The modern world is full of knowledge from a whole host of sources. Through smartphones and other handheld devices, we can quickly access all of the Internet’s information from practically anywhere on Earth. At least, we can do that, as long as the entire network continues to work. When the lights go out, so does all that information.
Nevertheless, if you know how to decipher it, there is a lot of information about nature. The cat videos and celebrity gossip are short, though. The problem is that, as a nation, most of us are now so distant from nature that we no longer know how to read those signs.
The early pioneers, the trappers and people of the mountains who helped open up the West, were experts in reading the natural world.
Finding your way around
Nowadays, most of us have GPS, either on our desktop or as a separate handset. It’s a fantastic tool, but you should never be counting on it. The easiest way to navigate is by using a compass and a map, using GPS as backup. This keeps your map-reading skills sharp and you can adjust when your GPS battery fails suddenly – or when the SHTF and the entire network go down. Yet what if you break your compass or you are caught without any navigation equipment? Fortunately, nature has put in a whole lot of navigation devices.
When the sun is up, you can still be sure of the direction in which you are heading. What you need is a watch or clock set to the correct time. It’s safer to get an analog watch, if you’ve got a digital one you’ll have to start drawing clock faces in the dirt.
What you need to do is point the hand of the hour to the Light. Going anticlockwise, halfway between the hand of the hour and 12 o’clock is south (if you’re in the northern hemisphere – if you’re south of the equator, it’s going to be north). If you know where you are in the south, you have all the other compass points as well. This system is easily reliable enough for emergency navigation so long as you check every 30 minutes to an hour. If you’re lost in the woods and need to find the way out, for example, this will do it.
The Pole Star
What if you need to ask regular directions? When the sky is bright, you need just aim for the Ursa Major constellation. It has many names – the Great Bear, the Plough, a couple of them are the Wagon and the Big Dipper. This looks like:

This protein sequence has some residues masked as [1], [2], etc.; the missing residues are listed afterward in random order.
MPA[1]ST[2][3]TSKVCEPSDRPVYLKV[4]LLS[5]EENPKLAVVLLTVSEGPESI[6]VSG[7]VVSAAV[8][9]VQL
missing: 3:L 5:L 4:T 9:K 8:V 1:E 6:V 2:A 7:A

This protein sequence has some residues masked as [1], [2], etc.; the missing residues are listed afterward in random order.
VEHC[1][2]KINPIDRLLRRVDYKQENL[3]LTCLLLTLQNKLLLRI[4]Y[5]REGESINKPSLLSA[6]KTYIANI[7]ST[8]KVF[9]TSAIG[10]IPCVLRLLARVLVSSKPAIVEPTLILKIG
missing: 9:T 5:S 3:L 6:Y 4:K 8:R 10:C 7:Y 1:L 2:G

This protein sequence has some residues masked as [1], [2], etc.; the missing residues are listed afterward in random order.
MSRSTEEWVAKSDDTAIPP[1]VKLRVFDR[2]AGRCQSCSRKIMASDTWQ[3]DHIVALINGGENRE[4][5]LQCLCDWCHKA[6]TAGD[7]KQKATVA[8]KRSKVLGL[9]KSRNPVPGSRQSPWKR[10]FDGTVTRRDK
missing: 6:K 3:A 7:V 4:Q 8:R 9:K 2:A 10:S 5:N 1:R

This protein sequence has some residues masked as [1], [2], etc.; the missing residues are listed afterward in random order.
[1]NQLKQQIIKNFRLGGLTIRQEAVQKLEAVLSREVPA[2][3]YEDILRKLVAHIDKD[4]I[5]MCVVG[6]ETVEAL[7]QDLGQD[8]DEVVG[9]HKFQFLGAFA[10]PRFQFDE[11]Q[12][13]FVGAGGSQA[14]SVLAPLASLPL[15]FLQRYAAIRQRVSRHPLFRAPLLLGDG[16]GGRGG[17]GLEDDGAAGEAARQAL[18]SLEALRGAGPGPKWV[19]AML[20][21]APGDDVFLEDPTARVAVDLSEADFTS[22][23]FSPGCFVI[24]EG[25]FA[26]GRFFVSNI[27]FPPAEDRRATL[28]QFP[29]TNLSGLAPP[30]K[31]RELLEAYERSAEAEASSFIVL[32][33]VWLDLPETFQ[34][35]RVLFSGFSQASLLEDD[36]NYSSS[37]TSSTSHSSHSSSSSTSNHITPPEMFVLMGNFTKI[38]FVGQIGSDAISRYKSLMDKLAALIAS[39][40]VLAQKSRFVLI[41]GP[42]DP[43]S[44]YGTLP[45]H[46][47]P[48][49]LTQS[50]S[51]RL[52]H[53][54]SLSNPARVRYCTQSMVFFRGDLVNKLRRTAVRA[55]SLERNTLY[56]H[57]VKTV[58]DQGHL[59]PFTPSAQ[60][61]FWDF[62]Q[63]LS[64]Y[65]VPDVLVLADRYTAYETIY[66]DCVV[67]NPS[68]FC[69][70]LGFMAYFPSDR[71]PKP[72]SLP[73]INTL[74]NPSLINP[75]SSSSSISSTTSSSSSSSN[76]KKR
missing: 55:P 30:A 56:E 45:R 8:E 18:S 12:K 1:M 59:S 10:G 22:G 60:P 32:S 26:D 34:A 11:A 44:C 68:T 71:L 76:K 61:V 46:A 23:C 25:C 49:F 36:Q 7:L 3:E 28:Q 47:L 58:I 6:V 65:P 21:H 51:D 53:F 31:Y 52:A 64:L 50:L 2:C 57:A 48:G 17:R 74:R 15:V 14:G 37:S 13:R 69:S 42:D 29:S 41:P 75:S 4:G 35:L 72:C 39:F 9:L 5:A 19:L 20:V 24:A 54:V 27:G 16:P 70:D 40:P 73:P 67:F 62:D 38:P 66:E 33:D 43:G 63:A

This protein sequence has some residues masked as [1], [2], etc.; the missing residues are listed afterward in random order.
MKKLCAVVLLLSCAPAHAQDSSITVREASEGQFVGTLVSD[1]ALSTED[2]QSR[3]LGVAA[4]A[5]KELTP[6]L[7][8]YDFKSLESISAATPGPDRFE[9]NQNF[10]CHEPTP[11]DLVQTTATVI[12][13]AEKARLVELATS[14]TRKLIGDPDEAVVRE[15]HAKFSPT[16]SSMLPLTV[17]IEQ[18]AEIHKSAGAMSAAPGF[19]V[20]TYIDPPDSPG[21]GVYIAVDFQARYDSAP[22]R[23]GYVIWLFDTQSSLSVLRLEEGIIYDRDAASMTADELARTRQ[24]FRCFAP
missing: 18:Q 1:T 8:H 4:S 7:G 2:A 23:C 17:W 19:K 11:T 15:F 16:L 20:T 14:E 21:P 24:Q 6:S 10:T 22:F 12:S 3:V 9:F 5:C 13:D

Find the stars at the end of the dipper; these are called the Pointer Stars. Now draw an imaginary line through them. Go up five times the distance between the Pointer Stars; close to where you’re now looking is a bright star; brighter than any others in that part of the sky. This star is Polaris; the North Star or Pole Star. If you’re anywhere in the northern hemisphere Polaris is to your north.
You may have read that the north side of the tree trunks is rising with moss. It does – sort of. It’s easy to go wrong, even a bit of information is a dangerous thing. For only a little more, though, you’ll be able to effectively navigate by looking at moss. This can be very helpful at night if the stars are too dark to see – or if the weather is very bad, too gloomy to see where the sun is.
The explanation why moss typically grows on the north side of the trunks is that it doesn’t like drying out. If the light of the sun is at its peak the north side is in shade, so moss tends to grow there. However, if it’s a sloping part of trunk with a rough bark, then water will lie in it, moss is less fussy. The air below the ground is typically warm, too, so disregard any moose that grows less than two feet above ground level. Look for a vertical trunk with a smooth bark, if one side of it has moss, that side is possibly north.